Trajectories of posttraumatic stress symptoms after civilian or deployment traumatic event experiences.

David S. Fink, Sarah Lowe, Gregory H. Cohen, Laura A. Sampson, Robert J. Ursano, Robert K. Gifford, Carol S. Fullerton, Sandro Galea

Research output: Contribution to journalArticle

6 Citations (Scopus)

Abstract

Objective: Growth mixture model studies have observed substantial differences in the longitudinal patterns of posttraumatic stress symptom (PTSS) trajectories. This variability could represent chance iterations of some prototypical trajectories or measurable variability induced by some aspect of the source population or traumatic event experience. Testing the latter, the authors analyzed a nationally representative sample of U.S. Reserve and National Guard members to identify the influence of civilian versus deployment trauma on the number of PTSS trajectories, the nature of these trajectories, and the proportion of respondents in each trajectory. Method: Data were collected from 2010 to 2013 and latent class growth analysis was used to identify different patterns of PTSS in persons exposed to both a civilian and a deployment trauma and to test whether respondents' exposure to civilian trauma developed similar or distinct patterns of response compared to respondents exposed to deployment trauma. Results: PTSS were found to follow 3 trajectories, with respondents predominantly clustered in the lowest symptom trajectory for both trauma types. Covariates associated with each trajectory were similar between the 2 traumas, except number of civilian-related traumatic events; specifically, a higher number of civilian traumatic events was associated with membership in the borderline-stable, compared to low-consistent, trajectory, for civilian traumas and associated with the preexisting chronic trajectory for military traumas. Conclusions: Holding the source population constant, PTSS trajectory models were similar for civilian and deployment-related trauma, suggesting that irrespective of traumatic event experienced there might be some universal trajectory patterns. Thus, the differences in source populations may have induced the heterogeneity observed among prior PTSS trajectory studies. (PsycINFO Database Record (c) 2017 APA, all rights reserved).

Original languageEnglish
Pages (from-to)138-146
Number of pages9
JournalPsychological Trauma: Theory, Research, Practice, and Policy
Volume9
Issue number2
DOIs
StatePublished - 1 Mar 2017

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Keywords

  • Posttraumatic stress disorder
  • latent class growth analysis
  • military personnel
  • prospective study
  • symptom trajectories

Cite this

Fink, David S. ; Lowe, Sarah ; Cohen, Gregory H. ; Sampson, Laura A. ; Ursano, Robert J. ; Gifford, Robert K. ; Fullerton, Carol S. ; Galea, Sandro. / Trajectories of posttraumatic stress symptoms after civilian or deployment traumatic event experiences. In: Psychological Trauma: Theory, Research, Practice, and Policy. 2017 ; Vol. 9, No. 2. pp. 138-146.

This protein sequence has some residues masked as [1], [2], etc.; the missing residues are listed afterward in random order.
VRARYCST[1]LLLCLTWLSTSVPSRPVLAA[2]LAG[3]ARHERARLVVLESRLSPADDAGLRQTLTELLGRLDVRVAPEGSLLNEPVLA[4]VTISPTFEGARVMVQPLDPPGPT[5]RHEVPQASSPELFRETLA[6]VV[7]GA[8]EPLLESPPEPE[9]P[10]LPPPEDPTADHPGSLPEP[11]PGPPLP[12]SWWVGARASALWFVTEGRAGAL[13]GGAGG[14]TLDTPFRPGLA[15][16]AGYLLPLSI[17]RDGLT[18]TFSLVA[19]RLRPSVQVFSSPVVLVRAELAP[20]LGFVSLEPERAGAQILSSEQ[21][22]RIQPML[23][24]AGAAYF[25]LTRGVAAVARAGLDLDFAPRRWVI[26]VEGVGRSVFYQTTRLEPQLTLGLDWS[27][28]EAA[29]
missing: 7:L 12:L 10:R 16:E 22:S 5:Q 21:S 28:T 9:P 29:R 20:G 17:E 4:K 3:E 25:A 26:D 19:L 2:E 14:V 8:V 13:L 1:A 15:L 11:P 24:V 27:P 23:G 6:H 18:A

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Fink, DS, Lowe, S, Cohen, GH, Sampson, LA, Ursano, RJ, Gifford, RK, Fullerton, CS & Galea, S 2017, 'Trajectories of posttraumatic stress symptoms after civilian or deployment traumatic event experiences.', Psychological Trauma: Theory, Research, Practice, and Policy, vol. 9, no. 2, pp. 138-146. https://doi.org/10.1037/tra0000147

Trajectories of posttraumatic stress symptoms after civilian or deployment traumatic event experiences. / Fink, David S.; Lowe, Sarah; Cohen, Gregory H.; Sampson, Laura A.; Ursano, Robert J.; Gifford, Robert K.; Fullerton, Carol S.; Galea, Sandro.

In: Psychological Trauma: Theory, Research, Practice, and Policy, Vol. 9, No. 2, 01.03.2017, p. 138-146.

Research output: Contribution to journalArticle

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AB - Objective: Growth mixture model studies have observed substantial differences in the longitudinal patterns of posttraumatic stress symptom (PTSS) trajectories. This variability could represent chance iterations of some prototypical trajectories or measurable variability induced by some aspect of the source population or traumatic event experience. Testing the latter, the authors analyzed a nationally representative sample of U.S. Reserve and National Guard members to identify the influence of civilian versus deployment trauma on the number of PTSS trajectories, the nature of these trajectories, and the proportion of respondents in each trajectory. Method: Data were collected from 2010 to 2013 and latent class growth analysis was used to identify different patterns of PTSS in persons exposed to both a civilian and a deployment trauma and to test whether respondents' exposure to civilian trauma developed similar or distinct patterns of response compared to respondents exposed to deployment trauma. Results: PTSS were found to follow 3 trajectories, with respondents predominantly clustered in the lowest symptom trajectory for both trauma types. Covariates associated with each trajectory were similar between the 2 traumas, except number of civilian-related traumatic events; specifically, a higher number of civilian traumatic events was associated with membership in the borderline-stable, compared to low-consistent, trajectory, for civilian traumas and associated with the preexisting chronic trajectory for military traumas. Conclusions: Holding the source population constant, PTSS trajectory models were similar for civilian and deployment-related trauma, suggesting that irrespective of traumatic event experienced there might be some universal trajectory patterns. Thus, the differences in source populations may have induced the heterogeneity observed among prior PTSS trajectory studies. (PsycINFO Database Record (c) 2017 APA, all rights reserved).

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